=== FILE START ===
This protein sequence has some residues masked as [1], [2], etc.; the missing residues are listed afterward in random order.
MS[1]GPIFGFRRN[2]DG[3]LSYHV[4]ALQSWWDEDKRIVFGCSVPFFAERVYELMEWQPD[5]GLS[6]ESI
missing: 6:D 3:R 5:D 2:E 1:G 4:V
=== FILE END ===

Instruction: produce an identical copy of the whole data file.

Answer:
This protein sequence has some residues masked as [1], [2], etc.; the missing residues are listed afterward in random order.
MS[1]GPIFGFRRN[2]DG[3]LSYHV[4]ALQSWWDEDKRIVFGCSVPFFAERVYELMEWQPD[5]GLS[6]ESI
missing: 6:D 3:R 5:D 2:E 1:G 4:V